Cooper University Hospital Philadelphia, PA, United States
Rachel Frank, MD1, Adam Elfant, MD2, Jennifer Schwartz, DO2 1Cooper University Hospital, Philadelphia, PA; 2Cooper University Hospital, Camden, NJ
Introduction: The source of obscure gastrointestinal (GI) bleeding may prove challenging to identify as 5-10% of patients with overt GI bleeding will have no source identified. The majority (75%) of these cases are due to a small intestinal source. Small intestinal varices are responsible for up to 5% of these cases and may be associated with portal hypertension, mesenteric vascular thrombosis, or altered abdominal vascular anatomy as a result of small bowel surgery.
Case Description/Methods: A 70 year-old-male pancreatic adenocarcinoma status post pancreaticoduodenectomy complicated by portal vein thrombosis and portal hypertension presented with melena and hematochezia. Previous EGD, colonoscopy, and VCE failed to identify a bleeding source. Enteroscopy identified an abnormal vessel at the choledochojejunostomy of unclear significance (Image A). Due to recurrent bleeding requiring blood transfusions, the patient underwent complex transjugular intrahepatic portosystemic shunt (TIPS) placement at an outside institution with resolution of his bleeding. Plavix was initiated post-TIPS. One week after TIPS placement recurrent melena and hematochezia resulted in hospital admission. Hemodynamic stability was noted with BP 142/79 and HR 61. Bloodwork was significant for Hb 7.3 (previously Hb 8.6), PLT 396 and INR 1.1. BMP and LFTs were unremarkable. CT angiography revealed findings concerning for TIPS occlusion with standard angiography confirming TIPS migration and thrombosis with active bleeding from a vessel felt to be a small bowel varix noted on prior enteroscopy (Image B). The TIPS was revised with restoration of flow and reduction of portosystemic gradient to 0mmHg. There has been no further bleeding.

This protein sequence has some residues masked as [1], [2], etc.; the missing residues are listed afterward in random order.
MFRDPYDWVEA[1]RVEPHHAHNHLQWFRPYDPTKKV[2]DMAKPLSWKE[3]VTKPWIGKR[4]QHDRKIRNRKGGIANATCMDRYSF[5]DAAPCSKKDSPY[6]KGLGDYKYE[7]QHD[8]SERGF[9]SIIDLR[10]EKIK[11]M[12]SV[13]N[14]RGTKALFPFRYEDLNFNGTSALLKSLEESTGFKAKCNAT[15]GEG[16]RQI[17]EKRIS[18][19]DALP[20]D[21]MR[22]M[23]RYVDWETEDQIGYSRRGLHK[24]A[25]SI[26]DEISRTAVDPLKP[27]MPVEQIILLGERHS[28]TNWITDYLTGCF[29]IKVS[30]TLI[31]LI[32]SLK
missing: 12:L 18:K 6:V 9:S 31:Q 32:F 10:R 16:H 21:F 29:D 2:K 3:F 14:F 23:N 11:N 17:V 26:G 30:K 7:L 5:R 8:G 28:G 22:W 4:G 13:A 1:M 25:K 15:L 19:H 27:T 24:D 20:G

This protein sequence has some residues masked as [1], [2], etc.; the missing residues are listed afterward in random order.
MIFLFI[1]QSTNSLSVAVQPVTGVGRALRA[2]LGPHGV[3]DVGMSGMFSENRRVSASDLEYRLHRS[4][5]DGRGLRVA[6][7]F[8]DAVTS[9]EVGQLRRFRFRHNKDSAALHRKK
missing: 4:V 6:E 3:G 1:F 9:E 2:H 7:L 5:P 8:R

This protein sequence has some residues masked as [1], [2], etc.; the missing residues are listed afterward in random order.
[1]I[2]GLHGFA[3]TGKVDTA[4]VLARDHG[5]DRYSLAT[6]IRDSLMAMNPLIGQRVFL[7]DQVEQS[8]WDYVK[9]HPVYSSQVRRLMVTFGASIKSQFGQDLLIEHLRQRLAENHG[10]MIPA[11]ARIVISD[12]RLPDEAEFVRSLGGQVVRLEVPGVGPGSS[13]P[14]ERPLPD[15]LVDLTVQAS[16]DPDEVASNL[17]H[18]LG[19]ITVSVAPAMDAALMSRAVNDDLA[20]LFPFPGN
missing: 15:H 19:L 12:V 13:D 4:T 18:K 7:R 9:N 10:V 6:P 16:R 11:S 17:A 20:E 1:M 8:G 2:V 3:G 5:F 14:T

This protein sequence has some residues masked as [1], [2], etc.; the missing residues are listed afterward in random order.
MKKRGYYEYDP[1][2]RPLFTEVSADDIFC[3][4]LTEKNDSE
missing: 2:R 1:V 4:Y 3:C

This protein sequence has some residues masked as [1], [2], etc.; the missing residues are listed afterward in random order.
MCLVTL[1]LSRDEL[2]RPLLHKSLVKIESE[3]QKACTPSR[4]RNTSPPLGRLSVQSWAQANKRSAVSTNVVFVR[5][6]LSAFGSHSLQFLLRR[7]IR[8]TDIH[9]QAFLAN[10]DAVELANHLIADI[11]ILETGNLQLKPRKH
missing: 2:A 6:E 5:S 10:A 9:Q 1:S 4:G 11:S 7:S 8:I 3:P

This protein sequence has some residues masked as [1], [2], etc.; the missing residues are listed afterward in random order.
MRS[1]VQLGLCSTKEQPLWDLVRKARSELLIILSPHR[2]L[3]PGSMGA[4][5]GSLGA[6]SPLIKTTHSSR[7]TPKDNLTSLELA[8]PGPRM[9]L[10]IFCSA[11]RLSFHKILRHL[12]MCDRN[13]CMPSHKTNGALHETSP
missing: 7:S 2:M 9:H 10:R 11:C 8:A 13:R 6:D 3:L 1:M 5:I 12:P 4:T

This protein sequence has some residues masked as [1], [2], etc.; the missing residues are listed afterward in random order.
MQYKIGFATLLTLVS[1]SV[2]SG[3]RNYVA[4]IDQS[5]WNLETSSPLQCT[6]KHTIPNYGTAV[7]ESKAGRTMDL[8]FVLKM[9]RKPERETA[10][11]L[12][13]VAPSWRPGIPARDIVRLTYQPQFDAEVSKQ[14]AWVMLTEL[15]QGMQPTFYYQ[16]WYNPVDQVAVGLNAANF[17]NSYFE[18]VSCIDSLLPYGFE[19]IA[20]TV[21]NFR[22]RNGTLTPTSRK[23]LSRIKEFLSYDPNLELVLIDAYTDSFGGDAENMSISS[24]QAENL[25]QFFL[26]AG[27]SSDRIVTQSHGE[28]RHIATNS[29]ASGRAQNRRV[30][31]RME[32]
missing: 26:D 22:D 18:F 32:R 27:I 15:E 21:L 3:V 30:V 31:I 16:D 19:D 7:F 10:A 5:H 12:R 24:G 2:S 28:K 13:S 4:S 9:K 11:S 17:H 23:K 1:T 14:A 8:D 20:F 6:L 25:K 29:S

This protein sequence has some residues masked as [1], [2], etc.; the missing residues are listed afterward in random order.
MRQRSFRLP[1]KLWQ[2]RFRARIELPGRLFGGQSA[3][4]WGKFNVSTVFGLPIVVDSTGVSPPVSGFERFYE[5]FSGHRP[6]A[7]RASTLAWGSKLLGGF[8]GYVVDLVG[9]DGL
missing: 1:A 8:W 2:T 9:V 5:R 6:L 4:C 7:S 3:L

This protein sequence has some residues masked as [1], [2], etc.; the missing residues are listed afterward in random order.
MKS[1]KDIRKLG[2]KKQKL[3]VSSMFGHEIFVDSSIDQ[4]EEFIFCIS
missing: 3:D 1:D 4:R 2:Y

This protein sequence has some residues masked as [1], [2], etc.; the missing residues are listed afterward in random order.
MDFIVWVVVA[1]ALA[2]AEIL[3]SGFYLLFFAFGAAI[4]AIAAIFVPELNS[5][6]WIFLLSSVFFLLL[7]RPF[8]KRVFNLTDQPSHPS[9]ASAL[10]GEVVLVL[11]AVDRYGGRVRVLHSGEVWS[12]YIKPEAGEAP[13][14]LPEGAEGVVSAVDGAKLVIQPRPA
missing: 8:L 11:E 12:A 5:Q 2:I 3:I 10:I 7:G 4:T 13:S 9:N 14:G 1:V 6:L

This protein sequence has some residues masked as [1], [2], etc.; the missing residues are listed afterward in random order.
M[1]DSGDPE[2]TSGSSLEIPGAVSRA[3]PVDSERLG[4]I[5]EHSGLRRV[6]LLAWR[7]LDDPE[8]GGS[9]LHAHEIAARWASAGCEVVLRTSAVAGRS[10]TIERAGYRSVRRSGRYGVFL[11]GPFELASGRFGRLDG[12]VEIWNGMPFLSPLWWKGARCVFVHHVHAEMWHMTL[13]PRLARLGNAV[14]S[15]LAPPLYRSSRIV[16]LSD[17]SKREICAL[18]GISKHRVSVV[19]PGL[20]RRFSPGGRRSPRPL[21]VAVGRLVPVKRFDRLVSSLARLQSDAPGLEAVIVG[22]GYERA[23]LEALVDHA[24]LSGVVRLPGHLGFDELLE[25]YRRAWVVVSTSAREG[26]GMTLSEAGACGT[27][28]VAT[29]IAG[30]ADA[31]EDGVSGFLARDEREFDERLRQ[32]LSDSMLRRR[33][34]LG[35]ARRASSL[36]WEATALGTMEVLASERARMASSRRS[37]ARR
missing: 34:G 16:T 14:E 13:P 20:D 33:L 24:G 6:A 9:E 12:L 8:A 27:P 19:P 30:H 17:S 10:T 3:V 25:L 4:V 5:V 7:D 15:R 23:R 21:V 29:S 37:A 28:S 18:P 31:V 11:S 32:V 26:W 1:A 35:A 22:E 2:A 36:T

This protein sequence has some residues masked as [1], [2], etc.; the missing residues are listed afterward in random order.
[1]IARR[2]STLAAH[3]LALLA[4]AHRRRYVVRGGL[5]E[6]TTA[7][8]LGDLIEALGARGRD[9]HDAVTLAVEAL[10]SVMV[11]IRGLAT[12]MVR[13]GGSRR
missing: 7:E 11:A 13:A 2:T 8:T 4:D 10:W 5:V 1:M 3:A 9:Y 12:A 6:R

Discussion: Small bowel variceal bleeding should be considered as a rare source of obscure GI bleeding. This is especially the case in patients with portal hypertension or history of surgical procedures. Areas of prior surgical intervention should be evaluated carefully if able to be reached endoscopically. Portal vascular decompression methods should be considered as a means of ameliorating small bowel variceal bleeding.
Figure: A) Endoscopic view of small bowel anastomotic varix B) Angiography demonstrating active bleeding from small bowel anastomotic varix
Disclosures: Rachel Frank indicated no relevant financial relationships. Adam Elfant indicated no relevant financial relationships. Jennifer Schwartz indicated no relevant financial relationships.
Rachel Frank, MD1, Adam Elfant, MD2, Jennifer Schwartz, DO2. P0506 - A Rare Case of Obscure GI Bleeding: A Choledochojejunostomy Varix, ACG 2021 Annual Scientific Meeting Abstracts. Las Vegas, Nevada: American College of Gastroenterology.